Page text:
Thanks to Parc Cientific of Barcelona we had the opportunity to show AutoDiscovery for the first time to the researchers interested in how this software and exploratory data analysis in general may help in unveiling complex relationships and, ultimately, boost the impact of their scientific papers.
Discovery Is The Goal
The original idea of the presentation was to clarify the differences between data mining and knowledge extraction. To do that, I based my explanation in one of the best works ever publshed on the matter: "From Data Mining to Knowledge Discovery in Databases", authored by Fayad, Piatetsky-Saphiro and Smyth nearly 20 years ago!
One of the key messages of that work is ...
"Knowledge is the end product of a data-driven discovery."
But I took the liberty of changing it slightly by ...
I did it because I think that there is a clear difference between knowledge and discovery as the latter refers to the ultimate goal of doing science in general.
We research to discover. To discover things that may be useful for our Society to live better.
A Real Success Case
The second idea I tried to explain was that AutoDiscovery is an specific tools for an efficient exploratory research that has been succesfully applied in a real research work.
Dr. Trejo's Lab focuses on both basic and therapeutic aspects of the formation of new neurons in the adult brain. In their work "Involvement of specific adult hippocampal neurogenic subpopulations on behavior acquisition and persistence abilities" (currently under peer review), the group analyzed the relationships between the task acquisition scores and the persistence in the acquired behavior and whether a correlation existed between the composition and number of the different subpopulations of immature neurons in the adult murine hippocampus and those acquisition/persistence behavioral parameters.
They worked full day during more than 8 weeks analysing every correlation between the variables captured. To do that, they used classical statistical packages but very few relevant relationships were identified mainly due to the extremely high amount of manual work required.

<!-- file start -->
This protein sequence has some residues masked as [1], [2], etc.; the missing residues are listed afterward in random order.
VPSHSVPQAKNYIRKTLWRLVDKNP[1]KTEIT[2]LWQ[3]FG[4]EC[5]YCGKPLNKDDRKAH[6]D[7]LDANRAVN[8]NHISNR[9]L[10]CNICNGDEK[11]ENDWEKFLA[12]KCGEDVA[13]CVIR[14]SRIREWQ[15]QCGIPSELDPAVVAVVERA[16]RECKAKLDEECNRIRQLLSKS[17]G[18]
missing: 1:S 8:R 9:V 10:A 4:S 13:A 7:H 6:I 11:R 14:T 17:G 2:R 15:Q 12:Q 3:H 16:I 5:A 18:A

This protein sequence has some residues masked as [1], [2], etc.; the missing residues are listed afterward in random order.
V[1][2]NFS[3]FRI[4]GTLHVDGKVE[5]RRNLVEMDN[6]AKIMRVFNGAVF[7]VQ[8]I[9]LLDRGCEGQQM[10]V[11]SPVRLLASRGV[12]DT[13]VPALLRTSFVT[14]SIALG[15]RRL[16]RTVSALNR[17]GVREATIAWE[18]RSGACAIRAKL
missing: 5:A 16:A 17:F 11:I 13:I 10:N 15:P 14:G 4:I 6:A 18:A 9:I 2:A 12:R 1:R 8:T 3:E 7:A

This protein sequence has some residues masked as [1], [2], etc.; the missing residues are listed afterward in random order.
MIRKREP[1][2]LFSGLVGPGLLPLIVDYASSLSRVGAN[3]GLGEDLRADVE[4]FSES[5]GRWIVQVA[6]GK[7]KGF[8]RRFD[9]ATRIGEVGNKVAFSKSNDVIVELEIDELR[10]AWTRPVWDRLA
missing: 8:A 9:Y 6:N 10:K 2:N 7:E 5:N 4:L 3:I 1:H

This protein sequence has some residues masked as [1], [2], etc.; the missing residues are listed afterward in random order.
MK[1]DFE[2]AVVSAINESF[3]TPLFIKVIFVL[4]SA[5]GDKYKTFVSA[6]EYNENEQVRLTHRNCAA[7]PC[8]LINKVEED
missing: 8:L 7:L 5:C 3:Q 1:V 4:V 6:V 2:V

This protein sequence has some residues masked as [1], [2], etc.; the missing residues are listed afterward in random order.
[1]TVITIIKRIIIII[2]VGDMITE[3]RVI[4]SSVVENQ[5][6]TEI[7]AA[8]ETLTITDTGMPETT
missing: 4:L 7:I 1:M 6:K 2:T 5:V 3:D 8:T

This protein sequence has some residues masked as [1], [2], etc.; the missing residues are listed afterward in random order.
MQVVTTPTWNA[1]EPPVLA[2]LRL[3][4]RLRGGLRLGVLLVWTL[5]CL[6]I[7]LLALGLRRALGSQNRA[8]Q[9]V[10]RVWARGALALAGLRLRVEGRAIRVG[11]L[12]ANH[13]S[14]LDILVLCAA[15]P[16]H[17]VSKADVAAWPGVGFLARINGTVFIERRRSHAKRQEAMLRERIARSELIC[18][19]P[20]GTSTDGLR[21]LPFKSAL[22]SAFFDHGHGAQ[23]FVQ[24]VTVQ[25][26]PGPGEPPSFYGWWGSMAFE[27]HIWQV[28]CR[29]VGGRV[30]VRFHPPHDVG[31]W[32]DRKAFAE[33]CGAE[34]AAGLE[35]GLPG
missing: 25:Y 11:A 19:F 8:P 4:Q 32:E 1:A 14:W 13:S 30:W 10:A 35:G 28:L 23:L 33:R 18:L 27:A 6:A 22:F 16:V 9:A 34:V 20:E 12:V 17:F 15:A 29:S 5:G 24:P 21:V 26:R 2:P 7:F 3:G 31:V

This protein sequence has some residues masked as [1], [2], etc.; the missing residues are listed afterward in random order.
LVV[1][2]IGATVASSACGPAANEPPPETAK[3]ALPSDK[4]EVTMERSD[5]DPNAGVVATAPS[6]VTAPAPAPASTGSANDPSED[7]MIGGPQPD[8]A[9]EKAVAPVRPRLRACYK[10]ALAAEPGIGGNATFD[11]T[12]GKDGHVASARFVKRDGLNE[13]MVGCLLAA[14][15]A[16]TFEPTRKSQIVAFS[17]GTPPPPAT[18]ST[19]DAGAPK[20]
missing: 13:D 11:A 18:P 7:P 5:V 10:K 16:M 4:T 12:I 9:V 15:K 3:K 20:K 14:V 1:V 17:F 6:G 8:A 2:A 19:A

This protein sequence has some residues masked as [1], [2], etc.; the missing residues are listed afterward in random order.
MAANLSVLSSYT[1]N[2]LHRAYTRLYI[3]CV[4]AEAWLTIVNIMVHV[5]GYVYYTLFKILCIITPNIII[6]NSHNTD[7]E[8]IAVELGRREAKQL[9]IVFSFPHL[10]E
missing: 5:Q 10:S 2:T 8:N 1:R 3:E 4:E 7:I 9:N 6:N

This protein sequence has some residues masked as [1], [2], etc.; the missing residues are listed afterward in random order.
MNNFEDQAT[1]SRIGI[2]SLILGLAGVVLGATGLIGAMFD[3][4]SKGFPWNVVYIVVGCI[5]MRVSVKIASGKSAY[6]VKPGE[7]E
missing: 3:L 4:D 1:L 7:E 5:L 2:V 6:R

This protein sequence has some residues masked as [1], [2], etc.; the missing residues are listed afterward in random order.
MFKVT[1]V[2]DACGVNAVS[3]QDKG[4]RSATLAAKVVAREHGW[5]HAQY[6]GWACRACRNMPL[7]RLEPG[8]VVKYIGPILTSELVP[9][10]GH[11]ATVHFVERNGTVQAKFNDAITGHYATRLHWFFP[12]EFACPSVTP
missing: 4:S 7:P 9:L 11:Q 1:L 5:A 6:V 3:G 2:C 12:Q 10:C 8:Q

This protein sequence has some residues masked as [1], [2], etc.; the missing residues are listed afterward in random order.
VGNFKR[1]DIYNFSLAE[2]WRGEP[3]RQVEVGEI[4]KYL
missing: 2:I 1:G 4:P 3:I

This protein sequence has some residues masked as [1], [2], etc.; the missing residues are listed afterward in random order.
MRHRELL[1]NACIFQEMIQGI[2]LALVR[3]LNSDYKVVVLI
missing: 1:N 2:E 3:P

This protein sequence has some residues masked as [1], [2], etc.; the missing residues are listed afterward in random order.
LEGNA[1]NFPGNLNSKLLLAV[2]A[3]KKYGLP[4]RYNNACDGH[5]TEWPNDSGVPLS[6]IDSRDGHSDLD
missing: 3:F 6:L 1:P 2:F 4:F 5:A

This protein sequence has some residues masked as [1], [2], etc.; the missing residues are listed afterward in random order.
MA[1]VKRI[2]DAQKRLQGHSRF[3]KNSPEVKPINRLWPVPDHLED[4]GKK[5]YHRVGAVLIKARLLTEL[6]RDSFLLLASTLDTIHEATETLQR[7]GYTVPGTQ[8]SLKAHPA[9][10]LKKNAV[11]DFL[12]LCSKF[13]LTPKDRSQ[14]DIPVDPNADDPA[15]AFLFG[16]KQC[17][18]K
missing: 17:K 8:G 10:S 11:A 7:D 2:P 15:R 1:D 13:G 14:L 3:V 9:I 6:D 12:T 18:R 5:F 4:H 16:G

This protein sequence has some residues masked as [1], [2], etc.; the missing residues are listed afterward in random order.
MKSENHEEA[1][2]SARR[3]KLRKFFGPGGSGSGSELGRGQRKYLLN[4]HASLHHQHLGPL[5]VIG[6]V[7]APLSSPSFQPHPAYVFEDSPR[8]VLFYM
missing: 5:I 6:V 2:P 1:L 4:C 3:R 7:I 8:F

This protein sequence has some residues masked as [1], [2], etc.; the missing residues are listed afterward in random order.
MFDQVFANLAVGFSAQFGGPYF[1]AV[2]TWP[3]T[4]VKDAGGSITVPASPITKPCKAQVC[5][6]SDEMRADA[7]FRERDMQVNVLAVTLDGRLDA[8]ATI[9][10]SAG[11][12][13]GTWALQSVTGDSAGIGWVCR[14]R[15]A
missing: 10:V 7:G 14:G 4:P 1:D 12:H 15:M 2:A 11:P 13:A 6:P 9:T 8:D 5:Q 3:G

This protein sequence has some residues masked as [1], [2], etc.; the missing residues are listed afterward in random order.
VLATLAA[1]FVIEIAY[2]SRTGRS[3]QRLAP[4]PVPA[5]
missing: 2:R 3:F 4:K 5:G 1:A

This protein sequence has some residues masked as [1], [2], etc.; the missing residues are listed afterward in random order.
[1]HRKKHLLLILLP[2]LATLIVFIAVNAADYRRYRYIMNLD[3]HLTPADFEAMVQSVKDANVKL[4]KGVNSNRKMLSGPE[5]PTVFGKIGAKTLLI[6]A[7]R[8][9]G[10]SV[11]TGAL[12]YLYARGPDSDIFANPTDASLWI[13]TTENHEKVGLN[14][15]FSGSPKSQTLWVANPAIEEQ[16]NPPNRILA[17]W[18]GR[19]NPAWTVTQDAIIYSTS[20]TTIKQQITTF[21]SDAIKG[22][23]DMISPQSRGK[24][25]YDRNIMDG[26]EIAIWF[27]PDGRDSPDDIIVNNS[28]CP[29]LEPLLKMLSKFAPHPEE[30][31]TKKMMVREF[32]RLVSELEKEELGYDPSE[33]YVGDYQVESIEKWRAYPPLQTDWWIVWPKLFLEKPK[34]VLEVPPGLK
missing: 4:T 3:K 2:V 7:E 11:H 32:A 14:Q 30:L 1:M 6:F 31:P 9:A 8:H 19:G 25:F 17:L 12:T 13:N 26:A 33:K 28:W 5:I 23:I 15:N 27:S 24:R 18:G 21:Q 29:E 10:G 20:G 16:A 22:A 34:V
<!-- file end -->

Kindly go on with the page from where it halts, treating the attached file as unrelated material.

The main challenge for AutoDiscovery was to improve the conclusions they had to enable their work to be published in a magazine with a higher impact factor.
I explained then that AutoDiscovery took less than 2 hours to find out not only all the correlations that the group had identified during their 8-weeks intensive work but also several key correlations that, with a further confirmatory phase, completed the original hypothesis.
A live demo of AutoDiscovery was finally performed showing the features that helped Dr. Trejo to improve their conclusions:
The automatic consolidation of the hippocampal neurogenic results with the learning (Morris Water Maze test) and anxiety (Plus Maze test) tasks information recorded in different Excel files.
The evaluation of relationships between ratios of variables. In fact, many of the key findings were based on them.
The automatic results sorting, which greatly helped to minimze type II error and focus the scarce resources of the group in the most relevant findings.
The exportation of the relationship table, which facilitated the task of building their own plots for the final paper.
Dr. Trejo Discovered Something Great
Indeed. And much faster than they thought. But the best thing of all was that their work was finally presented to a much better magazine which represents the ultimate goal of AutoDiscovery.